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Post Avant-Garde Poetry from Lithuania by Ausra Kaziliunaite

Olivia Snaije By Olivia Snaije Published on April 9, 2018

second floor

from my windows i can see
the trolley bus wires
take the people away
electricity sparks and
pupils narrow
and expand
blood flows to the temples
and a buck restlessly raises
his head
to listen for the unheard murmur
of the night from which he drank

By Aušra Kaziliūnaitė, translated by Rimas Užgiris

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Aušra Kaziliūnaitė has been writing poetry “since forever.” Her mother has notebooks in which she would jot down her daughter’s poems before she could write them herself. The 30-year-old Lithuanian poet and doctoral student was published at age 15, and her first book of poetry appeared when she was 19. She hasn’t looked back since, with four books now to her name. A collection of her best poems has just been published in English by Parthian in a collection called The Moon is a Pill, translated by Rimas Uzgiris.

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Her poetry has been described as “post-avant-garde” and while she says Lithuanian literature is “connected to history, with lots of details and a baroque style,” in her poems, she tries to deconstruct the language.

“When I write poems it’s very important to paint a picture. I think in images first. Maybe it’s connected to my field of study, philosophy of film.”

Besides being interested in philosophy—Michel Foucault and Gilles Deleuze in particular—film theory and utopian studies, Kaziliūnaitė is a human rights activist who is vocal on issues such as sexism and feminism. Her parents think she should be more careful about her activism, but they grew up during the Soviet occupation of Lithuania.

It’s very interesting to hear my parents telling stories from a different time in society and I think this is key to my way of thinking and seeing things. They talked about censorship and Soviet times.”

Kaziliūnaitė says she was a very “late child,” meaning her parents were in their 40s when she was born. Her mother is an agricultural engineer and her father is a computer scientist. Although she was born in Vilnius, when the independence movement began in the late 1980s and early 1990s, her parents decided they should move to the country to start a farm.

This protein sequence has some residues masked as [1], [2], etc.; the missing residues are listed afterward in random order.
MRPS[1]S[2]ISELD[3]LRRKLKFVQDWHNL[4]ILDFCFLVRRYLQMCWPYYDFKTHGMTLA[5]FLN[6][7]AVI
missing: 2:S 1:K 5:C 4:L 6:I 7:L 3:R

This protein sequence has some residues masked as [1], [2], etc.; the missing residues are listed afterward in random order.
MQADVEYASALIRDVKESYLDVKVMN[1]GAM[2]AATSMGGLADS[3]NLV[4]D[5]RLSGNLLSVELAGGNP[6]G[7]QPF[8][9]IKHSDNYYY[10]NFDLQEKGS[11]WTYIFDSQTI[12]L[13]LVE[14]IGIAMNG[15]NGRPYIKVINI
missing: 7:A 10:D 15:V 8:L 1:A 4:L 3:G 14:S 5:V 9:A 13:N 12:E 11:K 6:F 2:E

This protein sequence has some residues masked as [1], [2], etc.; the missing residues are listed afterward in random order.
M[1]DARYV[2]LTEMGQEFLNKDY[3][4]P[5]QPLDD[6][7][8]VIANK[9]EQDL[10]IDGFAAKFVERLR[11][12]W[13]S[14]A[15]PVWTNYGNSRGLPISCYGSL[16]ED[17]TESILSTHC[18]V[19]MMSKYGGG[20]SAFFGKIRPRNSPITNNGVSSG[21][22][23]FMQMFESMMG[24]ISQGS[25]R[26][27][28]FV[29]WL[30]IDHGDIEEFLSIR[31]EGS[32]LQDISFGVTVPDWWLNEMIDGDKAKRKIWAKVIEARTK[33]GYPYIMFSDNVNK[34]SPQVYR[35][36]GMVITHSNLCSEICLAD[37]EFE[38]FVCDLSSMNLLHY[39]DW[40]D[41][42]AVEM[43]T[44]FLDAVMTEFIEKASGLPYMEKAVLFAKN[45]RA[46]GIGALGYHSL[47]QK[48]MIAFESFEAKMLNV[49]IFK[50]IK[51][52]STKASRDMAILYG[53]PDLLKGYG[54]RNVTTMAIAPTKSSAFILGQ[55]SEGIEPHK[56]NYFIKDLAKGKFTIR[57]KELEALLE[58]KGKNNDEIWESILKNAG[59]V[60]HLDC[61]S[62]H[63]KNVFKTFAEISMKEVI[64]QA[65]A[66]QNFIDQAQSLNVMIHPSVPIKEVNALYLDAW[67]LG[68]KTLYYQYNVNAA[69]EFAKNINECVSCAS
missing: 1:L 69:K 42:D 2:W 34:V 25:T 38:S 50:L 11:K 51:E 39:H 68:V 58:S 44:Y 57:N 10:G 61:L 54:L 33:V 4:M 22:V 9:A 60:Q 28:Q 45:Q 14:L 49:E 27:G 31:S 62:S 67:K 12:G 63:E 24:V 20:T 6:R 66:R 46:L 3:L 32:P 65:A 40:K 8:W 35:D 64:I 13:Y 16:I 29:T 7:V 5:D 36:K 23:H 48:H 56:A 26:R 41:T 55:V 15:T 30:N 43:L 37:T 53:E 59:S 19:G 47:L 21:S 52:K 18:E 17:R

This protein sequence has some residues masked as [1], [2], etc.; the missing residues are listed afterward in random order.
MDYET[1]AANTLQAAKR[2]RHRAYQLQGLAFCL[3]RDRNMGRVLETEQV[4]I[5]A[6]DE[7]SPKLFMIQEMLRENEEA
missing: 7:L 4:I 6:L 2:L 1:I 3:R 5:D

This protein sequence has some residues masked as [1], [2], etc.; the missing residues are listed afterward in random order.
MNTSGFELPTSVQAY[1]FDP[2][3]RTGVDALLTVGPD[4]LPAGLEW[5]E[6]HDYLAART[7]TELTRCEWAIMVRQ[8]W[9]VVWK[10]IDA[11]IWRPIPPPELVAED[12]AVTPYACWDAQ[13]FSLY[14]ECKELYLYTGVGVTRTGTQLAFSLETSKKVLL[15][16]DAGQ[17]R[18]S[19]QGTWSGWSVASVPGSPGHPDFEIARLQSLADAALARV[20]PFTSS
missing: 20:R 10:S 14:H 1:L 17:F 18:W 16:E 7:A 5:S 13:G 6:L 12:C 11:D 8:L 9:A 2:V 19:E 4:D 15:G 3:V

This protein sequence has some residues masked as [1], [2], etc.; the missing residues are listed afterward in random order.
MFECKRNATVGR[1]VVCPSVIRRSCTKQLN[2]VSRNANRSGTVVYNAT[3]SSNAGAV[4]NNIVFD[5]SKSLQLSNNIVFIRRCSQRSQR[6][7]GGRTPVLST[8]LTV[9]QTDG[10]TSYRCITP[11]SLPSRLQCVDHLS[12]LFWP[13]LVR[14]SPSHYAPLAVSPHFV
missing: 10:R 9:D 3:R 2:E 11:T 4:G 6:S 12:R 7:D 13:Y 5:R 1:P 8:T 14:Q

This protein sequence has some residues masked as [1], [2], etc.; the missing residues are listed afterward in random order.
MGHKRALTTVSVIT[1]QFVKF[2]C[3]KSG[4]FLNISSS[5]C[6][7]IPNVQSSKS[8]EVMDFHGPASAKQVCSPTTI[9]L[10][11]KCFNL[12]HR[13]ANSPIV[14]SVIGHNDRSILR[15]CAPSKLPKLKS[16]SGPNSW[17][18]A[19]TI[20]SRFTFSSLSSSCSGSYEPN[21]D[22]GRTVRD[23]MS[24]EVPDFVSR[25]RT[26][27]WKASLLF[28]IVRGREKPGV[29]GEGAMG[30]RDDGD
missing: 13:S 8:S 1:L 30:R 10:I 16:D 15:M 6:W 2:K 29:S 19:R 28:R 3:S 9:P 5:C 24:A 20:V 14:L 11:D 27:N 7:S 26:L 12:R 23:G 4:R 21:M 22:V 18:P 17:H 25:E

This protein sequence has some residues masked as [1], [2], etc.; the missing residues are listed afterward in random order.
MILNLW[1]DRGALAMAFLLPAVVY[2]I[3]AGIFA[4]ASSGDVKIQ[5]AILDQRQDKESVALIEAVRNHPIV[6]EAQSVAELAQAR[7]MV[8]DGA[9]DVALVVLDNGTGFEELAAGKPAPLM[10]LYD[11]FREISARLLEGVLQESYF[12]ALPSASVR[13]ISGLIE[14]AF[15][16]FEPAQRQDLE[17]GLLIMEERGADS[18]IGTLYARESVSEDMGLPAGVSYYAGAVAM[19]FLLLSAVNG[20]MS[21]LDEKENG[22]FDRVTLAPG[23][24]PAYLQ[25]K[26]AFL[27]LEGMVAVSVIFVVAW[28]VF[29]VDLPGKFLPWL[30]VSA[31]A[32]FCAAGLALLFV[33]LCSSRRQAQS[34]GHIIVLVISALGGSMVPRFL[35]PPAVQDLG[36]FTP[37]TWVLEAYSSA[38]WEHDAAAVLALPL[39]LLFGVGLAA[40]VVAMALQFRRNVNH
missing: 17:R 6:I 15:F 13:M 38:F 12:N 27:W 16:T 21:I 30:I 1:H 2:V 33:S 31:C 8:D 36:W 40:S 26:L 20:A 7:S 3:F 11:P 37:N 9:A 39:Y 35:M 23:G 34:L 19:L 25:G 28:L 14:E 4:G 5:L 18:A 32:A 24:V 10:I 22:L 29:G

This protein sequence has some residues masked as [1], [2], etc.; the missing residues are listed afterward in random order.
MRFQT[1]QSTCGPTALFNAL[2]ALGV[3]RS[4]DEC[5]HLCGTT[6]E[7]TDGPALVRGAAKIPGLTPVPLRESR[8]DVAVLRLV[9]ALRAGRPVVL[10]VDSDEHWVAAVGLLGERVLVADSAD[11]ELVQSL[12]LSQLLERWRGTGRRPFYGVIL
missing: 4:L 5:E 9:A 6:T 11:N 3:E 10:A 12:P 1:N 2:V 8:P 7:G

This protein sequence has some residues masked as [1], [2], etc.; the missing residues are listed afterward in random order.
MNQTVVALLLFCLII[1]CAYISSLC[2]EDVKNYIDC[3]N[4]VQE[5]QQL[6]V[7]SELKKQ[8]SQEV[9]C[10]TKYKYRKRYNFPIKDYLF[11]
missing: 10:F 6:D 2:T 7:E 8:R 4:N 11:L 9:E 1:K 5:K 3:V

“The problem was,” remarked Kaziliūnaitė, “they were very urban. It was like an experiment for them. They decided they would not only grow their daughter but vegetables too. So my mother taught me to live healthily. It wasn’t easy, they didn’t know how to manage a farm. We tried to have rabbits. But they couldn’t bring themselves to kill them when they became adults. There were a lot of rabbits in our garden.”

Kaziliūnaitė’s parents held out in the country for 12 years and then moved to northern Lithuania to the 15th century city of Biržai, which has a rich and somber history and where Catholics, Protestants, Jews and Lipka Tatars once mingled. Lithuanian was spoken at home but Kaziliūnaitė’s parents also spoke Russian together. This heightened awareness of languages, religions and cultures so predominant in the region is also present in Kaziliūnaitė’s work and her interests. Because it was so important to her to reflect on religious diversity, she studied the subject for her Masters, and for her thesis she wrote about Pier Paolo Pasolini and the presence of religion in his films. Once she has finished her PhD thesis she is anxious to begin work on her first novel, which she says will be about Lithuanian folklore on a mythological level, linked to the present day.

Her inspiration came from a story she happened on in the Vilnius library, where she says she practically lived. She found an ancient manuscript that describes an artist who was commissioned to paint an image of a devil but became so frightened of his own painting that he could no longer look at it. 

“Lithuanian culture is interesting because it was the last to become Christian, we have lots of old pagan stuff and in our Christianity we have lots of syncretism. Our devil is more pagan. In the pagan religion the devil was like a joker, playing tricks, similar to Loki in Norse mythology. My book will be like an intellectual horror story on a psychological level...I’m interested in studying how in modern life we paint our pictures in our mind and try to avoid negative things. We try hiding from ourselves on a personal, social and political level.” 

Kaziliūnaitė refuses to hide, and in taking an active public stance, according to the academic Virginija Cibarauskė, she distinguishes herself from other poets of her generation by actively speaking out against discrimination, and by being supportive of the LGBT community, for example. 

As Cibarauskė says, "the ideas that she represents are not voiced in a straightforward manner: they hide in the structure and poetical imagery of her texts and in the registers of speaking which she chooses." 

Not often do all one's interests come together, but Kaziliūnaitė seems to have a knack for that which she then shares in thoughts, words, and images with others. 

Estonia, Latvia, and Lithuania are the Market Focus countries at this year’s London Book Fair, 10-14 April 2018. Public author events around the UK are organised by the British Council Literature.

All photographs by Laima Stasiulionytė


Olivia is a Paris-based journalist and editor.

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